Why does TikTok come from China?
The opening ceremony for the 1980 Moscow Olympics featured a message from space and almost two hours of dances from the manifold peoples of the Soviet world, from Cossack to Khirghiz. The closing ceremony featured a bear-shaped balloon who flew high and then higher than high. The 1984 Los Angeles Olympics opened with kids singing a Diana Ross song and closed with Lionel Ritchie.
YouTube recordings of the 1980s are also notable for going silent during the minutes allotted for commercials in the rest of the world.
The term “the long tail” was coined to designate something about internet culture that was different from commercial celebrity culture. Cultural power was still a power law, but lower cost of production and access to distribution meant we could see more of the power law. The unspoken implication is that every tail of a power law is also a local power law with less amplitude. The point was to discover and make money out of local celebrity cultures; intensify power law dynamics across the niches.
Of course everything here — Misha the bear versus Billboard #1 hits, peasant dances versus ephebophilic “cheerleading” — has to do with axiologies.
This blogger makes (somewhat muddedly; but it’s in the title too) the point that TikTok eschews the “social” (really, influencer) graph omnipresent (even if sometimes subdued by user interfaces) in the latest technology offerings. Everyone else seems to emphasize that content is “easy to make and share” in TikTok, but how good can its camera handling and funny hats be?
What is (apparently) the case, instead, is that in TikTok it’s easy to share and be seen. It appears to employ some magical ML tech, but that would be a marginal improvement over simple randomizing mechanics that prevent celebrity culture from emerging (or at least from being capitalized).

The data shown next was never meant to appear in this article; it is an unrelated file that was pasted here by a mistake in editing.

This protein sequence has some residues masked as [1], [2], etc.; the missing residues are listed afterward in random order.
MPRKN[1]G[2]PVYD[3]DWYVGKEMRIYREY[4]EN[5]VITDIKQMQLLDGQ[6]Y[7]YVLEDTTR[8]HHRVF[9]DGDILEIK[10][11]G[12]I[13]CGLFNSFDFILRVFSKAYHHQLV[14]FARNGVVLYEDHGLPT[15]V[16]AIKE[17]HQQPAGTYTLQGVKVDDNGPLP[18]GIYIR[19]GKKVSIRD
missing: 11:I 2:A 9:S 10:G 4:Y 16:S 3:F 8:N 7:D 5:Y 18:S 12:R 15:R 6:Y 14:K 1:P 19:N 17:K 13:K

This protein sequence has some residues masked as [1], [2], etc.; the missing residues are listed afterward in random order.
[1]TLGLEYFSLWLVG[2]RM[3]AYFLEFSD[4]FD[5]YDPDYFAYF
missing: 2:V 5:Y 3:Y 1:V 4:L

There’s a legitimate case against communism: implementing it requires gross power, and gross power is grossly corrupting. Almost everything practical about communism has been either tragedy or comedy of errors. It’s even possible that Russians stumbled upon (with L. Kantorovich, Nobel prize winner) the possibility of practical and efficient central planning and deliberately ignored it. Effectively, communism is poverty — in the empty fridges of homemakers and in the spirit of its people.
Everything in communism that has to do with chrematistics is broken (in the past), bogus (in the present — cf China) or vague to the point of not being anything at all (in possible futures freely advocated by Twitter bluechecks).
How does it remain so attractive? There is, of course, the mass effect of an entire cultural apparatus — the same that gives you cheerleader porn, R. Kelly and Wonder Woman. But if the right axiology operated by communism is bogus, some (not all) of its left axiology rings true. As a piece of axiological machinery, the market is supposed to operate a chrematistics but also to produce hierarchies of values. And it does; but the flow of prosperity (chrematistics) is not enough to legitimate the value system (left axiology). Legitimacy has to flow from elsewhere.
In celebrity culture, legitimacy flows through a self-reinforcing influencer graph. Bruce Springsteen is all the more powerful because Eric Clapton worships him (or is it the other way around?). But the utility of celebrity culture was strongly linked to its facticity — to the fact that it is something rather than nothing, entertainment TV rather than silence. The challenge of the “long tail” is, in actuality, that technology has turned the tables, and celebrity cultures must (it seems; maybe this is hardcoded in human nature) be actively cultivated through “social graphs”.
But none of this exists in communism. This produces alternate concept-spaces whence Misha and TikTok arises.